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New ( offline )
Posts: 6
Posted: 2012-04-10 13:07 
Hello all,

I have been looking through everything I can, but still need a bit of help :) Sorry for the simple questions you will see below, but I feel overwhelmed at the moment...

Summary: I am going to build a VERY simple lighting system that will require low power (i.e., Typical batteries, if possible) to run for long periods of time. The system will essentially be a lighting system based upon proximity which will require a proximity sensor which will trigger the lights (LED type) based upon the logic I have set.

What I need:

* Low power Microcontroller, Board, and software to program

* Prox sensor which can detect an 'intrusion' quickly and even if it only passes within a sub-second time period (possibly 2 that would 'intersect' to be sure to catch the 'intrusion')

* Switch to power board to keep power off when not in use

* LED Lighting to be powered by board

Programming: Windows-based, if possible. I program in Basic, .NET, php, and very limited other languages. I can pick up any language, though, but would prefer a structured language.



Man, I hope someone can help me :) I am gong to keep looking around, though! It IS fun just doing that :)


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Admin ( offline )
Posts: 3728
Posted: 2012-04-10 13:59 
Most microcontrollers can measure microseconds - so you can choose almost any in the microcontroller category. Next, you need a distance sensor - choose one based on the distance you need (infrared is faster than ultrasonic). We have a range of small LEDs; check the current rating - the lower the better in your application. You can easily put a switch between the battery and the microcontroller to turn it off. To run for long periods, find a high capacity battery (the higher the better) operating at the microcontroller's nominal voltage. If you're new to the field, try Arduino, a Sharp IR sensor and a LED with breakout board. If you have any other specifications (size, cost etc), we can help you narrow the search.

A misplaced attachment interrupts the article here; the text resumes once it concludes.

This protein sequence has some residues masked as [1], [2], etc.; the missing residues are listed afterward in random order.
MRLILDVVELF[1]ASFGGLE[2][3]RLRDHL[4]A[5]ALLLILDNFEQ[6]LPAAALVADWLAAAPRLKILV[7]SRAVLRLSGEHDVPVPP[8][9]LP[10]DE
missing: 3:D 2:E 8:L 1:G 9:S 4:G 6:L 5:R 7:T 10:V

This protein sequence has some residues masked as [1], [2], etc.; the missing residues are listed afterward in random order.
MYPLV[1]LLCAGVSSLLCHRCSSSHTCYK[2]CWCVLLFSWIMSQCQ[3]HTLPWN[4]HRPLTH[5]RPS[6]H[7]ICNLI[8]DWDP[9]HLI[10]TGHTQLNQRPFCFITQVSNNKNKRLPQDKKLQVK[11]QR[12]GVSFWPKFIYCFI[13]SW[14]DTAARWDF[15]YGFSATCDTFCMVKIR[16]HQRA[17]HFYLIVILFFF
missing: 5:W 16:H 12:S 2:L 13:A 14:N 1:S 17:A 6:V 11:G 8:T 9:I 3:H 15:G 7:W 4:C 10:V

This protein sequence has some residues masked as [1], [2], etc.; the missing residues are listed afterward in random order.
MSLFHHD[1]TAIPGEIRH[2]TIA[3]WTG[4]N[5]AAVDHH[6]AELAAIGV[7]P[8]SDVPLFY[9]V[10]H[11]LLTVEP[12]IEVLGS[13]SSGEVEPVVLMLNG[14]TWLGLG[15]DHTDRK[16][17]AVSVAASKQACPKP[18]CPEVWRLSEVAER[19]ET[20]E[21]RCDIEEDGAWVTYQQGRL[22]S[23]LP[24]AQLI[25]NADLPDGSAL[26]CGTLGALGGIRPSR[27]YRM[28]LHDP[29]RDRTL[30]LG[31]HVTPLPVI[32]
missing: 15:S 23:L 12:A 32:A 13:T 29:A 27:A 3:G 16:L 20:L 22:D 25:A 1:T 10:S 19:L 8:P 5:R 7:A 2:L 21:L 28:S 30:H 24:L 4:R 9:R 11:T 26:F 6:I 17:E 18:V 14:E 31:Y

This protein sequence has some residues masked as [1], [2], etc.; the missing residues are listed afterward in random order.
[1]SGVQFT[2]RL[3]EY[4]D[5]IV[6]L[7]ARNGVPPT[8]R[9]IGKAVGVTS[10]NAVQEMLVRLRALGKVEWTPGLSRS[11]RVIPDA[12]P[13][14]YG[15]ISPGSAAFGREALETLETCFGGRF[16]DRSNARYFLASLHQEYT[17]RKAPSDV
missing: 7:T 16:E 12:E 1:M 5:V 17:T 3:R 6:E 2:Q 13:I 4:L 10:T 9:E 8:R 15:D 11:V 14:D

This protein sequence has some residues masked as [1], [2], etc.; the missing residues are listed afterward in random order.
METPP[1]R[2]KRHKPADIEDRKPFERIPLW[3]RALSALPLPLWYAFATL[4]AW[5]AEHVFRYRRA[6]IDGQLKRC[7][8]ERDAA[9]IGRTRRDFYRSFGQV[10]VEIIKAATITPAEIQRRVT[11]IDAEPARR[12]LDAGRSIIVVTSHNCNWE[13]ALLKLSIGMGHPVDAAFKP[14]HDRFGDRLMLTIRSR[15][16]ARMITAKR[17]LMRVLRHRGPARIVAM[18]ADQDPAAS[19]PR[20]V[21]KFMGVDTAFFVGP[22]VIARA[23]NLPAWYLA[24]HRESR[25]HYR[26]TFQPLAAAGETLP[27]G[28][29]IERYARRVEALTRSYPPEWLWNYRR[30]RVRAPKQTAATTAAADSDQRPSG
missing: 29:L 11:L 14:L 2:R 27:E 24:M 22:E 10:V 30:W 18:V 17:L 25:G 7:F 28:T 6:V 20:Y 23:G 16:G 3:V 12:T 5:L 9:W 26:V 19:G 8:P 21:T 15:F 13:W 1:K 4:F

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New ( offline )
Posts: 6
Posted: 2012-04-10 14:22 
ok, so here is what I was thinking:

Microcontroller: Arduino Uno USB Microcontroller Rev 3, RB-Ard-34

Sensor: DFRobot Adjustable Infrared Sensor Switch, RB-Dfr-49 OR Sharp GP2D120 IR Range Sensor - 4 to 30 cm, RB-Dem-03
(I like the simplicity of digital feedback. I'm not sure about the 'bright light' that it mentions, though, as the sensor would be used at night-time only)

LED and breakout board - I am lost :(


Here is more information that might help: Firstly, I am a newbie, but an electrical engineer. I have worked with microcontrollers, but it was a LONG time ago (1995, to be exact) and I forgot most of it :(

The intrusion detection will occur at night. I would prefer a 'line of sight' instead of a reflective detector, but not a huge deal I don't think... this WILL be in a semi-enclosed area, though, so I worry about reflective not being the correct application here. Think of this as a mouse hole (about 8" across) inside a box and a mouse moving quickly in. I need to detect that 'one-shot' and then code the LED actions based upon that intrusion.

The Lighting will be flashing a series of lights in a specific manner.. similar to what you might see in a new toy with the vibration sensor... I want low-intensity LED lights as this will be at night and I don't want super-bright. The code will do this: Flash the lights in a specific pattern. AND, randomly, flash in a different pattern.


I hope that makes more sense :) You have gotten me on my way, though. I had the controller picked, so you helped me validate that decision and had the detection picked as well, but added the Sharp up there just in case I am wrong (now I have reservations on the type of detection, though).